Tackling Diabetes With a Bold New Dietary Approach by Neal Barnard (Full Transcript)

Neal Barnard

Full text of Neal Barnard, on Tackling Diabetes With a Bold New Dietary Approach at TEDxFremont conference

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Today, I’d like to talk about turning around an epidemic. 100 million Americans right now do have either diabetes or pre-diabetes, and that puts them at risk for amputations, for heart disease, for blindness and we’re exporting this epidemic overseas.

Now the word epidemic comes from Old Greek: ‘epi’ means ‘on’, ‘demos’ means ‘people’, so an epidemic is something we study with sterile statistics, and maps, and graphs, but the truth is, it’s something that impinges directly on people, on living, breathing human-beings.

But my story actually starts in the basement of a Minneapolis hospital. The year before I went to medical school, I was the morgue attendant, or as I’d like to say, the autopsy assistant. What that meant was, whenever anybody died, I would bring the body out of the cooler, and put the body on an examination table, and the pathologist would come into the room.

And one day, a person died in a hospital of a massive heart attack. Probably from eating hospital food, but that’s another story.

So to examine the heart, you have to remove a section of ribs, and this is not done with great delicacy: you take what looks like a garden clipper, and you go crunch, crunch, crunch, through the ribs on this side, and crunch, crunch, crunch, through the ribs on this side. And the pathologist pulled this big high wedge of ribs off the chest, set it on the table.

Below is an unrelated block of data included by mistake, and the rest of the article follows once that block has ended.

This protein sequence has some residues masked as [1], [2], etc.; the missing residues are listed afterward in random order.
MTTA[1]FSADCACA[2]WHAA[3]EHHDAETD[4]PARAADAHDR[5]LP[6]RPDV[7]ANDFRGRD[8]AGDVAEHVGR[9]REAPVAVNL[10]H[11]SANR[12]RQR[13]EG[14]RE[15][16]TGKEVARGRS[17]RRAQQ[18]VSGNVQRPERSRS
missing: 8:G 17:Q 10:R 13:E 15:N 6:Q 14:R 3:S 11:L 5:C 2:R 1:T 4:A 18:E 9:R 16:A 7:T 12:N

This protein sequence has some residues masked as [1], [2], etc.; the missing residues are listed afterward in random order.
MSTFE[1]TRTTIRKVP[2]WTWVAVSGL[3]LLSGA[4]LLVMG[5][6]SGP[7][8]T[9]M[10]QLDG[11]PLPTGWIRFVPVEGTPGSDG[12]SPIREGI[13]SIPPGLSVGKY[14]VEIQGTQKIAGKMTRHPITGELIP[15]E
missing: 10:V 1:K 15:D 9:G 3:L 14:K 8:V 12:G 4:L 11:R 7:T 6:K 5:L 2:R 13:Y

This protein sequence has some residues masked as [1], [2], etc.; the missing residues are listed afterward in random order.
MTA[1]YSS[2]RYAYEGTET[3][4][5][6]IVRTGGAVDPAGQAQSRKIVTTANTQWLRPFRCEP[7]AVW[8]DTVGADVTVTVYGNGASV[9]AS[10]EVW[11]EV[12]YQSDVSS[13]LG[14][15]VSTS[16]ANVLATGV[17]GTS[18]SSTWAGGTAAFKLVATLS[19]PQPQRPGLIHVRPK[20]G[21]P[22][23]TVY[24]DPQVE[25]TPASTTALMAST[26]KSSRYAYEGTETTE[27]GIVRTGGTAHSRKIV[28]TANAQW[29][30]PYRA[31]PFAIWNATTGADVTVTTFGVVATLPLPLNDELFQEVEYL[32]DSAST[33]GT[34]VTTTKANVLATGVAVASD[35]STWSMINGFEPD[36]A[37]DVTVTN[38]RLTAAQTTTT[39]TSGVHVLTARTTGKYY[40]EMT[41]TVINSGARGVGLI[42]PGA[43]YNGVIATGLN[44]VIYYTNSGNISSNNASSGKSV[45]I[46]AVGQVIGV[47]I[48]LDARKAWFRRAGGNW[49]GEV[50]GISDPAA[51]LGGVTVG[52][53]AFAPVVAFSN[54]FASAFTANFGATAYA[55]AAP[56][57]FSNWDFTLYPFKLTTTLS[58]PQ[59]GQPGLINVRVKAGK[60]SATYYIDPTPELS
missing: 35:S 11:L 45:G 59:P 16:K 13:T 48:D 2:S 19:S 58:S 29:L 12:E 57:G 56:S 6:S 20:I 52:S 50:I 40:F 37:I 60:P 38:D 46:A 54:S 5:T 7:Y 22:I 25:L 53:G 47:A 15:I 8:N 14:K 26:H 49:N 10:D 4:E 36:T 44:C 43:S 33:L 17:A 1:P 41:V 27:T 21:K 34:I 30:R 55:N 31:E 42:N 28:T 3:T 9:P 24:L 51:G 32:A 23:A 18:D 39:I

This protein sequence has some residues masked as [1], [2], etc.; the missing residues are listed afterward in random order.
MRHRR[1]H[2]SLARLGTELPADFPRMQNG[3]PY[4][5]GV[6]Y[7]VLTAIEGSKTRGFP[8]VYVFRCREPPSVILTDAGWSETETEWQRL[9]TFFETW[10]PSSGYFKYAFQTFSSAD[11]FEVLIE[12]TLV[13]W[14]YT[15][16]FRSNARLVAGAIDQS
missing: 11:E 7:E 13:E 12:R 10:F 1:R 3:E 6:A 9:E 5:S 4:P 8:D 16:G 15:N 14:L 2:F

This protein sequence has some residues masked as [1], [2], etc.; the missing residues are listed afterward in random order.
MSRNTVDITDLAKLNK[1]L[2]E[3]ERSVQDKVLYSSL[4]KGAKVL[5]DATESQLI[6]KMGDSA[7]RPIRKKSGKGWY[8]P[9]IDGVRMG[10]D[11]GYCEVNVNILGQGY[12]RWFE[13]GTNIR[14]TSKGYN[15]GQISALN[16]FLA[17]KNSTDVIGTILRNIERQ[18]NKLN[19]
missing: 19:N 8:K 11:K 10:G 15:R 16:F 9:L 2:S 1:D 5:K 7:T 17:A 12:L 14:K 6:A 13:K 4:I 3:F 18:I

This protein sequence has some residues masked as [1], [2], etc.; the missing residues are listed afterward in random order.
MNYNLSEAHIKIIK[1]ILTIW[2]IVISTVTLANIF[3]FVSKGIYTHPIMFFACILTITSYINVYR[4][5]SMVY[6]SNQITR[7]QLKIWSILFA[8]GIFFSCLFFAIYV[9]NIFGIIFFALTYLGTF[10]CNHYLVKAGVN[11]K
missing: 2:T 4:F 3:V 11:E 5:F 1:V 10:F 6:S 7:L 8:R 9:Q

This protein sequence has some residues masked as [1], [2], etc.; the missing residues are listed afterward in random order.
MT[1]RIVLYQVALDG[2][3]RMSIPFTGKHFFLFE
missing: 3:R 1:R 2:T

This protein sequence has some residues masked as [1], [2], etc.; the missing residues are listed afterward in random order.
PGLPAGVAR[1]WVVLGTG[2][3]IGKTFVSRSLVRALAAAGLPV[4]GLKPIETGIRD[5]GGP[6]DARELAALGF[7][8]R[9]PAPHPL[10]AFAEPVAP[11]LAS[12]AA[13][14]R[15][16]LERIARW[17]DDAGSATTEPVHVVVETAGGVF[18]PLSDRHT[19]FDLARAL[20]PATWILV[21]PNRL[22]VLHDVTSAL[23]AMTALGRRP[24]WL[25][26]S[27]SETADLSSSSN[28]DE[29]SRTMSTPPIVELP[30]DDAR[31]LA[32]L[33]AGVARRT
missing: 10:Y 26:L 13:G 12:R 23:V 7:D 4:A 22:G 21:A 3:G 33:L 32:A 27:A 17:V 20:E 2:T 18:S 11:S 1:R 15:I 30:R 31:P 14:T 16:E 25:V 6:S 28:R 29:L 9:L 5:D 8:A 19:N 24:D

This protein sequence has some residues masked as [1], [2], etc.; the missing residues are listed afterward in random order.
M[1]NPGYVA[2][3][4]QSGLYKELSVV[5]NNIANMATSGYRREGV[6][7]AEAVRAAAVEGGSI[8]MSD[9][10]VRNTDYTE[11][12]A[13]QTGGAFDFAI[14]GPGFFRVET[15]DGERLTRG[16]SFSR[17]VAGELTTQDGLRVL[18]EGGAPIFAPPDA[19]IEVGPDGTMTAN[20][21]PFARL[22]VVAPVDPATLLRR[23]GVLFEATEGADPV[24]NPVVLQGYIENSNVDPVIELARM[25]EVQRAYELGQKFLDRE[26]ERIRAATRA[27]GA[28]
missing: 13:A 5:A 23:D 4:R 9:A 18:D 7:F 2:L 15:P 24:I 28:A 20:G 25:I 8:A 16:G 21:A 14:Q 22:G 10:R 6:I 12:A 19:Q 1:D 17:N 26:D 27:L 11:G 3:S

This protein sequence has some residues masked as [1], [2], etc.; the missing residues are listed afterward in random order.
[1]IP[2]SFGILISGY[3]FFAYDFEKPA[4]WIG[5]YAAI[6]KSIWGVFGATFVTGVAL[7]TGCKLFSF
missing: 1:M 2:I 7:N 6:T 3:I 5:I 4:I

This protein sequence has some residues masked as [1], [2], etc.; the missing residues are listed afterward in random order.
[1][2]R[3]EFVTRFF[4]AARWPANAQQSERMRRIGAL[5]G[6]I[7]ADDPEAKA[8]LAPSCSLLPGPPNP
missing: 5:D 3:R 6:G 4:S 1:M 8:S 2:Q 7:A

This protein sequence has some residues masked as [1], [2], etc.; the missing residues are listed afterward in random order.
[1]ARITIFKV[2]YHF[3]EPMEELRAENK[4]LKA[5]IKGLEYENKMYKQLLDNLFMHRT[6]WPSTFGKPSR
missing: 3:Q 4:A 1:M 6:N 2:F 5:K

And he knew I was going to be going to medical school, so he wanted to make sure that I saw everything. And he would say, “Neal, look at this. These are the coronary arteries,” — we call them coronary because they crown the heart — and he sliced one open, and he said, “Look inside.”

And so with my gloved finger, I poked around, and it wasn’t a wide open artery, it had what was sort of like chewing gum inside, except that it was hard like a rock, and he said, “That’s your bacon and eggs, Neal, that’s atherosclerosis.”

And we looked at the carotid arteries going to the brain, the arteries going to the legs, the arteries going to the kidneys. They all had this hardening of the arteries, that’s atherosclerosis.

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He said, “We see the beginnings of this in two-thirds of people by age 23”, which happened to be the exact age that I was at the time. So, anyway, he writes up his findings, “massive atherosclerosis, acute myocardial infarction,” and he leaves the room.

So, I picked up the ribs and put them back in the chest, tried to make them fit right with the other ribs, and I sewed up the skin, and cleaned up, and then I went out and went up to the cafeteria, where it turned out they were serving ribs for lunch.

Now, let me tell you something, I knew about ribs. I grew up in Fargo, North Dakota, I come from a long line of cattle ranchers and I remember the smell of the cows out in the field, I remember the smell of the cows in my grandpa’s barn and I remember driving a load of cattle with my uncle to East Saint Louis, to the National Stockyards, and I remember the National Stockyards hotel, two dollars a night, and the smell of that room.

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